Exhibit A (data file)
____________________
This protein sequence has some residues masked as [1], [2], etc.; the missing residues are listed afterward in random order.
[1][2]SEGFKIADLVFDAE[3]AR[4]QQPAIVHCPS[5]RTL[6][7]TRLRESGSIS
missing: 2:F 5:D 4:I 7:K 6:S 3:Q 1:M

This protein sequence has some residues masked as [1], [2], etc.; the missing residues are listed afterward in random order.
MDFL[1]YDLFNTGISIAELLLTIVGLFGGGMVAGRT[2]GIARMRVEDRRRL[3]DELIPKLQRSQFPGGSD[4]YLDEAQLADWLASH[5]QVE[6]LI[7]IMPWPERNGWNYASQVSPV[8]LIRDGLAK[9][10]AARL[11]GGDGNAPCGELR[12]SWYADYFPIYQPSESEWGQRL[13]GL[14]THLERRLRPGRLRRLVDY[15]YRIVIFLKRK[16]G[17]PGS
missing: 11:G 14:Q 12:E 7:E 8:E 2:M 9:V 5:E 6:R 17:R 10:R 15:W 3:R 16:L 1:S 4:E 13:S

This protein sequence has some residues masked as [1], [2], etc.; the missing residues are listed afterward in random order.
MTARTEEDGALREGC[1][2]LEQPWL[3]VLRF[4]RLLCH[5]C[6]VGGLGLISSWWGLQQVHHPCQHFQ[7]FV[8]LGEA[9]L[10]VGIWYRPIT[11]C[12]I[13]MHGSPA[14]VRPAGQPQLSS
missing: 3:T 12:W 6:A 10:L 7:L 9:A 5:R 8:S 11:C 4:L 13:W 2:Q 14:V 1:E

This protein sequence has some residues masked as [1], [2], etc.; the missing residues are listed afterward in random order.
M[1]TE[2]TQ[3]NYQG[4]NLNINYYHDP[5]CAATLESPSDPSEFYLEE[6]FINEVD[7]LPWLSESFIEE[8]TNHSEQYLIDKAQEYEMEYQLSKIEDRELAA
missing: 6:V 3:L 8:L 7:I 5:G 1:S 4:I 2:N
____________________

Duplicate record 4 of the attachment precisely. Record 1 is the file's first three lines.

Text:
This protein sequence has some residues masked as [1], [2], etc.; the missing residues are listed afterward in random order.
M[1]TE[2]TQ[3]NYQG[4]NLNINYYHDP[5]CAATLESPSDPSEFYLEE[6]FINEVD[7]LPWLSESFIEE[8]TNHSEQYLIDKAQEYEMEYQLSKIEDRELAA
missing: 6:V 3:L 8:L 7:I 5:G 1:S 4:I 2:N